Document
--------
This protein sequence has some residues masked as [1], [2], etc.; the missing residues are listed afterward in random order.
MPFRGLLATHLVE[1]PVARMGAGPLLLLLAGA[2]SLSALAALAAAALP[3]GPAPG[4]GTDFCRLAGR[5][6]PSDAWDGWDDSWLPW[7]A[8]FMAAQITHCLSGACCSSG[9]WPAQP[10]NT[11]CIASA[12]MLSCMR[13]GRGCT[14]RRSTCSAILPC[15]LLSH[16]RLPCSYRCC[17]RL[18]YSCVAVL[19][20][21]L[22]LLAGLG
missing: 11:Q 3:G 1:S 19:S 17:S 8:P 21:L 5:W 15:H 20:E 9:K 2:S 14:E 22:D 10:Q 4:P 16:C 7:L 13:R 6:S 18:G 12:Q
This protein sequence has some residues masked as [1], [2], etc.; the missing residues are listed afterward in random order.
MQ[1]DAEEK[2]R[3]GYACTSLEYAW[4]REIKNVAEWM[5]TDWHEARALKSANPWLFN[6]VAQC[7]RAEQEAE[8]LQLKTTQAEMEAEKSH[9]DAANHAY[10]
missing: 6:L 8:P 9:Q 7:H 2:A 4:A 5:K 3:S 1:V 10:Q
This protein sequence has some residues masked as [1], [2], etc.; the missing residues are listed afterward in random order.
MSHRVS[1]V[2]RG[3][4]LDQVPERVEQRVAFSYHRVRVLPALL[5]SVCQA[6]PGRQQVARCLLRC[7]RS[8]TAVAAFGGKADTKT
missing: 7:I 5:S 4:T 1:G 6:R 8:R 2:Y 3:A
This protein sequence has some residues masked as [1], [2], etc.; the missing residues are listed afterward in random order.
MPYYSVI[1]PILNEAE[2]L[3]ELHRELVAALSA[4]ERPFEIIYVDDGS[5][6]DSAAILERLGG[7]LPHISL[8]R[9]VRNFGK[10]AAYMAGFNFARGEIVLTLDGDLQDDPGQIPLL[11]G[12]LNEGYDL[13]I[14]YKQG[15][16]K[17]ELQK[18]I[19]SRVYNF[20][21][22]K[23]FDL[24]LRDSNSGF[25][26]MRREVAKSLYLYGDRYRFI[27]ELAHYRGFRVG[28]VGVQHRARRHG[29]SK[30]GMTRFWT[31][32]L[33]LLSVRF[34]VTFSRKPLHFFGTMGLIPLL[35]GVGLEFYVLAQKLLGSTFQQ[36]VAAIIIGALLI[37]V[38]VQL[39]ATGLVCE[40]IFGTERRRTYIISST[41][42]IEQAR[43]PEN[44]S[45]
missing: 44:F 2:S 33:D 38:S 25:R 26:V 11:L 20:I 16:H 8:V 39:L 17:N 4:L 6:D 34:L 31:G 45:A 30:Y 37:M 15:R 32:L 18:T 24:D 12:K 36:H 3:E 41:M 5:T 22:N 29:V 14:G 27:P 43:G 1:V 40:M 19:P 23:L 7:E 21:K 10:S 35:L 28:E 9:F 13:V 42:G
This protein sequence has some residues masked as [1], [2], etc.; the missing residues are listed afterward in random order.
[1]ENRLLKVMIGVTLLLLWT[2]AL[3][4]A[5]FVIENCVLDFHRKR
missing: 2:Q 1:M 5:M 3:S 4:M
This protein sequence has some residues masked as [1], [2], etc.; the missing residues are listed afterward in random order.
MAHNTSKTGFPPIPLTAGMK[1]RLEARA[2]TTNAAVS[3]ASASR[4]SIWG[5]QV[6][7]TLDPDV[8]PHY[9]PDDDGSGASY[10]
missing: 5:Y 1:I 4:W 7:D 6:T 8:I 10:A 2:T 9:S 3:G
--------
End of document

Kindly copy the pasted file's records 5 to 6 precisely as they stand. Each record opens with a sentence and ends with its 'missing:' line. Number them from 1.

This protein sequence has some residues masked as [1], [2], etc.; the missing residues are listed afterward in random order.
[1]ENRLLKVMIGVTLLLLWT[2]AL[3][4]A[5]FVIENCVLDFHRKR
missing: 2:Q 1:M 5:M 3:S 4:M
This protein sequence has some residues masked as [1], [2], etc.; the missing residues are listed afterward in random order.
MAHNTSKTGFPPIPLTAGMK[1]RLEARA[2]TTNAAVS[3]ASASR[4]SIWG[5]QV[6][7]TLDPDV[8]PHY[9]PDDDGSGASY[10]
missing: 5:Y 1:I 4:W 7:D 6:T 8:I 10:A 2:T 9:S 3:G